Late summer, early fall can be a very nice time for scuba in Puget Sound. The weather is nice, winds usually calm, few storms, and minimal rains that cause excessive storm drain runoff. The visibility below the surface has been improving in the past few weeks overall. Many animals are are beginning to appear more frequently and in larger numbers, especially the smaller ones. Schools of various Perch species, many different Nudibranchs, adorable Stubby Squid, and tiny Pacific Spiny Lumpsucker, just to name a few of my favorites. I always enjoy interacting with these and many other animal species, photographing and shooting video of their behaviors.
Unfortunately, this year my underwater research is revealing many of the negative affects of increasing pollutants and toxins that leach into our waters. At many locations I am seeing visible levels of dirty, brown polluted water near the surface. Large areas of barren sandy bottom covered with brown waste I've never seen in years prior. Also, greater levels of acidification and warming waters are taking a massive toll on our beautiful wildlife that live and thrive in our local waters. Only a few years ago the water temperature at depth in Puget Sound averaged at or below 45 degrees. This summer I have not experienced one day with the water temp below 55 degrees.
What are the long term affects to our wildlife? Will the temperature continue to rise at such an alarming rate?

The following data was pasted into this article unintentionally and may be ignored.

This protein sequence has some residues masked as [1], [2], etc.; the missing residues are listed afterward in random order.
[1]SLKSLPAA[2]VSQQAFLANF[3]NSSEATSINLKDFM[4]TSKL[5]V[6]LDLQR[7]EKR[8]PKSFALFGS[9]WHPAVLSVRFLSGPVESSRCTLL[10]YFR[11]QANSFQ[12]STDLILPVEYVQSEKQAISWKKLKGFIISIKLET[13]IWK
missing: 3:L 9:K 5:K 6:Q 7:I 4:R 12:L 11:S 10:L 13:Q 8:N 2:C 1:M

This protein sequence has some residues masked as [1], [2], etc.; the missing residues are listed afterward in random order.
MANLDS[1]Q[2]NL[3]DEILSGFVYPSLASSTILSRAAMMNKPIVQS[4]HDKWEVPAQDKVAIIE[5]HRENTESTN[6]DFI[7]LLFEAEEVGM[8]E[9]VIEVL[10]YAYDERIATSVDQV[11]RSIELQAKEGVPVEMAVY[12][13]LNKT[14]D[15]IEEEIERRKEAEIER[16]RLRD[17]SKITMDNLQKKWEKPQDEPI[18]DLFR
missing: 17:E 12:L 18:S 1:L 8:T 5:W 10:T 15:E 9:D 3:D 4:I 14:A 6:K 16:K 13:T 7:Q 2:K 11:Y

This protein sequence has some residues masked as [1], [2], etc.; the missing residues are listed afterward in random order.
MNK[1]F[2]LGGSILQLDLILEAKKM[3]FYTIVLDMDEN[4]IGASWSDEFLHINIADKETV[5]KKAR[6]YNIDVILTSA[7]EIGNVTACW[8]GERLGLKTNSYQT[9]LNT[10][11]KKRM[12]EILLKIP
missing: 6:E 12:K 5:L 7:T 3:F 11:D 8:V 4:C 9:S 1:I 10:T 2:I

During much of my underwater explorations in the cold green waters of Puget Sound, I choose to shoot Macro mode to capture small critters. Occasionally, I am fortunate enough to utilize my Nauticam Super Macro Converter for very, very small animals, like these tiny nudibranchs below. Note the nearly microscopic Amphipod on the kelp-encrusting bryozoan, just in front of the nudibranchs rhinophore in the shot below left.
As I have stated many times, my philosophy for my photography is simple: Get as much of my shots in the camera. I choose to limit post editing. This means what you see, is almost entirely, only what I shot.
Please view all of my best shots of 2020 to date in my Puget Sound Aqua 2020 Gallery from many spots around Puget Sound. View everything from very large Lions Mane Jellyfish, Great Sculpins and Ochre Sea Stars, to tiny shrimps and crabs.
Drew Collins professional underwater photographer and environmentalist living and diving primarily in the beautiful Emerald green waters of Puget Sound near Seattle, Washington.